You Paid For It. But Is It Yours?
By far the most controversial feature of Steam, and other game distribution networks like it, is that your games are tied to an account. This is, in part, what makes Steam so useful. Because your games are tied to an account, you only need that account to gain access to your games. Should you reformat your hard-drive, you simply need to login into Steam and leave it running in the background while it downloads and re-installs your games.
However, the need for an account also raises a nasty question: do you really own the games that you buy on Steam? When you purchase a Steam game, all you are doing is downloading a copy of the game. You do not own the disk. You have no ability to resell the game at a later time if you decide you're tired of it, and you do not have the ability to lend the game to a friend at will (although some Steam games come with "guest passes" which allow limited access by a friend). The games are also tied directly to Steam, so it is impossible to play the games without Steam running. And since Steam is an online platform, this also means it is impossible to play games you've purchased if your Internet connection goes down.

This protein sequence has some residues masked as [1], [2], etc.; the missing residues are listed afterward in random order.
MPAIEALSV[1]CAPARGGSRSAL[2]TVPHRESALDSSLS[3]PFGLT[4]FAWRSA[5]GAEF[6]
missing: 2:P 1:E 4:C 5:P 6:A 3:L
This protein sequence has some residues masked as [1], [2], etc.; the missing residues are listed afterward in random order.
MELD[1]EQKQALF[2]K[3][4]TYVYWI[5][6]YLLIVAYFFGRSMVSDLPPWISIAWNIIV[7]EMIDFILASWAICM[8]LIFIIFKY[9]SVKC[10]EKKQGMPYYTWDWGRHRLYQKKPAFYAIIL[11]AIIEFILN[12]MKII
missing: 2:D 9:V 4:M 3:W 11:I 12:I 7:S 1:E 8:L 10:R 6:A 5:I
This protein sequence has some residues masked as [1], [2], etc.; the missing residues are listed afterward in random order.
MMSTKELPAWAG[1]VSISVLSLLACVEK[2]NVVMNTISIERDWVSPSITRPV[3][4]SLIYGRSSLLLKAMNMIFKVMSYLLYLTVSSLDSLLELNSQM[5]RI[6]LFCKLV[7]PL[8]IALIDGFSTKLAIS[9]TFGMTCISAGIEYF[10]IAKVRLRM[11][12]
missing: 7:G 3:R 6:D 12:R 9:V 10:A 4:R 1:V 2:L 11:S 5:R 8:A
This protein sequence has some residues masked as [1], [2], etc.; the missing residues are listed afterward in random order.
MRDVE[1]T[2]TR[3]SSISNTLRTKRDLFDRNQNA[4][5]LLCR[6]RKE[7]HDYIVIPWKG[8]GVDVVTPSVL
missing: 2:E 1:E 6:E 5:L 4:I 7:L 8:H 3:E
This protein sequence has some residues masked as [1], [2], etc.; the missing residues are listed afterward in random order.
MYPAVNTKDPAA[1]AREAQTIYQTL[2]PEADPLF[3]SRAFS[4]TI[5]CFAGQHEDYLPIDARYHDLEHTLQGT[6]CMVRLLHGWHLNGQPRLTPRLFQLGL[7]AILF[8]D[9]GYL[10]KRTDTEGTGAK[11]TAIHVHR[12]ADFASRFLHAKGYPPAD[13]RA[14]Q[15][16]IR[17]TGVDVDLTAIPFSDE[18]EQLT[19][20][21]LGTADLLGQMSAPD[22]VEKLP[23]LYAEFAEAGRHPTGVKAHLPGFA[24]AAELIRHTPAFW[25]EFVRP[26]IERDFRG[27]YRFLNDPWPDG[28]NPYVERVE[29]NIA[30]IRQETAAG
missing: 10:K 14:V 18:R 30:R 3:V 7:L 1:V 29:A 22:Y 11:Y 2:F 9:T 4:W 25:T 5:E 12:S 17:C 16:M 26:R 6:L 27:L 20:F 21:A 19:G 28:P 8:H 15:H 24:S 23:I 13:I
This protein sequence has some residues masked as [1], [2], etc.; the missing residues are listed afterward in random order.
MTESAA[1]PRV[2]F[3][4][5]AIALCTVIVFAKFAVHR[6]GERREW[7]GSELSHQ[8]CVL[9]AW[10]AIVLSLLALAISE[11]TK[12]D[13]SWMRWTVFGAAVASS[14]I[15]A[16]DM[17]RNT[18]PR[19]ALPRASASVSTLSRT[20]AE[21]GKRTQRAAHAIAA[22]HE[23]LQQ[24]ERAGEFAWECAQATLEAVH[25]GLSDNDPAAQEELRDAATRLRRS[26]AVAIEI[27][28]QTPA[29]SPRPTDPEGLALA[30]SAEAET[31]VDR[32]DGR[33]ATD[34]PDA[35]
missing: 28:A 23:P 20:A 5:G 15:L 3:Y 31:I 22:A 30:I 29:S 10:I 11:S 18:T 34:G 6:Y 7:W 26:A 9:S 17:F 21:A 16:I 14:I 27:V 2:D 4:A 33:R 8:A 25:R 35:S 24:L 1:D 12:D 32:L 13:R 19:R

Its easy to see the problem. When you buy on Steam, you're not really buying the game so much as the right to play the game. Some people may be fine with this, but I am wary. I believe consumers should retain the right to do what they please with products they've purchased, and so I view Steam's approach as problematic. Steam may say it is DRM free, but that is simply a bending of the truth. Steam games don't carry specific DRM software, but Steam itself acts as a way of managing how the player uses their games.
This is important to remember before taking the plunge and buying games on Steam. Steam offers numerous games, and should you choose to start purchasing games using the Steam service, you are going to become linked to the service. There is no going back. You can't return your Steam games, you can't re-sell them. If you were to lose Internet access for some reason, or you were to tire of Steam, then tough luck. You're stuck. At first, this doesn't seem like a big deal. But if you buy, say, four big titles from Steam, then you've probably just laid down $150-$200 dollars, all of which is at risk if your ability to connect to Steam or access your Steam account is ever interrupted.